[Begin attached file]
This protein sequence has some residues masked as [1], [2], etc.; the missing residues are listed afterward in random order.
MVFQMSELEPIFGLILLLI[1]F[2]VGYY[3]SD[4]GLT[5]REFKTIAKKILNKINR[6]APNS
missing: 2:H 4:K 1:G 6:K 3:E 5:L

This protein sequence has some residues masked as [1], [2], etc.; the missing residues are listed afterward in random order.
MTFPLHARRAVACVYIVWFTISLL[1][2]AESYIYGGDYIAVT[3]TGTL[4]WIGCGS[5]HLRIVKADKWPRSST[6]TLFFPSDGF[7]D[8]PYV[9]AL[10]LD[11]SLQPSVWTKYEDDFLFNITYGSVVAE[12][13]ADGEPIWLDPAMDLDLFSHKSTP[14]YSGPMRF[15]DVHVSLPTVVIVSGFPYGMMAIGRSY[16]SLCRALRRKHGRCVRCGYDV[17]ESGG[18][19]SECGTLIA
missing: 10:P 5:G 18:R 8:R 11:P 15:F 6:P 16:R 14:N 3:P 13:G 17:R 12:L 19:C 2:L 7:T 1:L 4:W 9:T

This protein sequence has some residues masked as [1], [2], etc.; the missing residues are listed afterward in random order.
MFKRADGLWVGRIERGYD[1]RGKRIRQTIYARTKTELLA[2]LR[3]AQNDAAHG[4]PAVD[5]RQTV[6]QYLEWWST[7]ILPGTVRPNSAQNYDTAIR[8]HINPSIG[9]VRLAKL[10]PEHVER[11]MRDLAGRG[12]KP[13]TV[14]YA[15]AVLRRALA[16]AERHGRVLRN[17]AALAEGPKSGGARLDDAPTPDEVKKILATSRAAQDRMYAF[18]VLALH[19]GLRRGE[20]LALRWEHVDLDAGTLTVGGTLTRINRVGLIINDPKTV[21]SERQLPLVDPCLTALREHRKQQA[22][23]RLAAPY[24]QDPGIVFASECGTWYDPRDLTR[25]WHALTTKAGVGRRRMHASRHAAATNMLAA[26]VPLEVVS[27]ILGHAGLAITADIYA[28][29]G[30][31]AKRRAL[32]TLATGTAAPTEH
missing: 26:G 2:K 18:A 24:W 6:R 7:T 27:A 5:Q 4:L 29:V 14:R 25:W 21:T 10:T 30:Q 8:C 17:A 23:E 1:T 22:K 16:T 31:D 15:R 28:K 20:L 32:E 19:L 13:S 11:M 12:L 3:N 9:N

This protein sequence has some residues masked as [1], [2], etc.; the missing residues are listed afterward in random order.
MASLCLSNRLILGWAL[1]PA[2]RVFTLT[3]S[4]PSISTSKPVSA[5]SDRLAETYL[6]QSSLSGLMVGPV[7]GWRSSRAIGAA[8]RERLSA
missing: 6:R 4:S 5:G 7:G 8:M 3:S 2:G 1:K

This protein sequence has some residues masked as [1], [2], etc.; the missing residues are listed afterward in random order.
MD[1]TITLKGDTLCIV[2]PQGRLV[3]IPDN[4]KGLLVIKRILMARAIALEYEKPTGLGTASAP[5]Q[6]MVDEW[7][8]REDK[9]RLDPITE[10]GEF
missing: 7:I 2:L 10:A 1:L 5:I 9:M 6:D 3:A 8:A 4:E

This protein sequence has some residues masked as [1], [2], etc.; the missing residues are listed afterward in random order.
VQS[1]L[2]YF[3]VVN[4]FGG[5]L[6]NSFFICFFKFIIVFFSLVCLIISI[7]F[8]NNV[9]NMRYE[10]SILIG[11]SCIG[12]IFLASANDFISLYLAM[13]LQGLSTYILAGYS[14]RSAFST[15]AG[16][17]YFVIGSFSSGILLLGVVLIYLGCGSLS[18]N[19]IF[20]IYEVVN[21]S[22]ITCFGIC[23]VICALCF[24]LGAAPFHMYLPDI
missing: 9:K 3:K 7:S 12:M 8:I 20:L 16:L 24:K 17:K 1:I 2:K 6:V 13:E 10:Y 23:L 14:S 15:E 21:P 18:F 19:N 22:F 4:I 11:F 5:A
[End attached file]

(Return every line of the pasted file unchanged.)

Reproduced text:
This protein sequence has some residues masked as [1], [2], etc.; the missing residues are listed afterward in random order.
MVFQMSELEPIFGLILLLI[1]F[2]VGYY[3]SD[4]GLT[5]REFKTIAKKILNKINR[6]APNS
missing: 2:H 4:K 1:G 6:K 3:E 5:L

This protein sequence has some residues masked as [1], [2], etc.; the missing residues are listed afterward in random order.
MTFPLHARRAVACVYIVWFTISLL[1][2]AESYIYGGDYIAVT[3]TGTL[4]WIGCGS[5]HLRIVKADKWPRSST[6]TLFFPSDGF[7]D[8]PYV[9]AL[10]LD[11]SLQPSVWTKYEDDFLFNITYGSVVAE[12][13]ADGEPIWLDPAMDLDLFSHKSTP[14]YSGPMRF[15]DVHVSLPTVVIVSGFPYGMMAIGRSY[16]SLCRALRRKHGRCVRCGYDV[17]ESGG[18][19]SECGTLIA
missing: 10:P 5:G 18:R 8:R 11:P 15:F 6:P 16:R 14:N 3:P 13:G 17:R 12:L 19:C 2:L 7:T 1:L 4:W 9:T

This protein sequence has some residues masked as [1], [2], etc.; the missing residues are listed afterward in random order.
MFKRADGLWVGRIERGYD[1]RGKRIRQTIYARTKTELLA[2]LR[3]AQNDAAHG[4]PAVD[5]RQTV[6]QYLEWWST[7]ILPGTVRPNSAQNYDTAIR[8]HINPSIG[9]VRLAKL[10]PEHVER[11]MRDLAGRG[12]KP[13]TV[14]YA[15]AVLRRALA[16]AERHGRVLRN[17]AALAEGPKSGGARLDDAPTPDEVKKILATSRAAQDRMYAF[18]VLALH[19]GLRRGE[20]LALRWEHVDLDAGTLTVGGTLTRINRVGLIINDPKTV[21]SERQLPLVDPCLTALREHRKQQA[22][23]RLAAPY[24]QDPGIVFASECGTWYDPRDLTR[25]WHALTTKAGVGRRRMHASRHAAATNMLAA[26]VPLEVVS[27]ILGHAGLAITADIYA[28][29]G[30][31]AKRRAL[32]TLATGTAAPTEH
missing: 26:G 2:K 18:A 24:W 6:R 7:T 27:A 5:Q 4:L 29:V 14:R 25:W 21:T 10:T 30:Q 8:C 17:A 23:E 1:T 22:K 16:T 31:D 15:R 28:K 20:L 32:E 19:L 13:S 11:M 12:L 3:N 9:N

This protein sequence has some residues masked as [1], [2], etc.; the missing residues are listed afterward in random order.
MASLCLSNRLILGWAL[1]PA[2]RVFTLT[3]S[4]PSISTSKPVSA[5]SDRLAETYL[6]QSSLSGLMVGPV[7]GWRSSRAIGAA[8]RERLSA
missing: 6:R 4:S 5:G 7:G 8:M 3:S 2:G 1:K

This protein sequence has some residues masked as [1], [2], etc.; the missing residues are listed afterward in random order.
MD[1]TITLKGDTLCIV[2]PQGRLV[3]IPDN[4]KGLLVIKRILMARAIALEYEKPTGLGTASAP[5]Q[6]MVDEW[7][8]REDK[9]RLDPITE[10]GEF
missing: 7:I 2:L 10:A 1:L 5:I 9:M 6:D 3:A 8:A 4:E

This protein sequence has some residues masked as [1], [2], etc.; the missing residues are listed afterward in random order.
VQS[1]L[2]YF[3]VVN[4]FGG[5]L[6]NSFFICFFKFIIVFFSLVCLIISI[7]F[8]NNV[9]NMRYE[10]SILIG[11]SCIG[12]IFLASANDFISLYLAM[13]LQGLSTYILAGYS[14]RSAFST[15]AG[16][17]YFVIGSFSSGILLLGVVLIYLGCGSLS[18]N[19]IF[20]IYEVVN[21]S[22]ITCFGIC[23]VICALCF[24]LGAAPFHMYLPDI
missing: 9:K 3:K 7:S 12:M 8:I 20:L 16:L 24:K 17:K 1:I 2:K 6:V 13:E 10:Y 23:L 14:S 15:E 21:P 18:F 19:N 22:F 4:I 11:F 5:A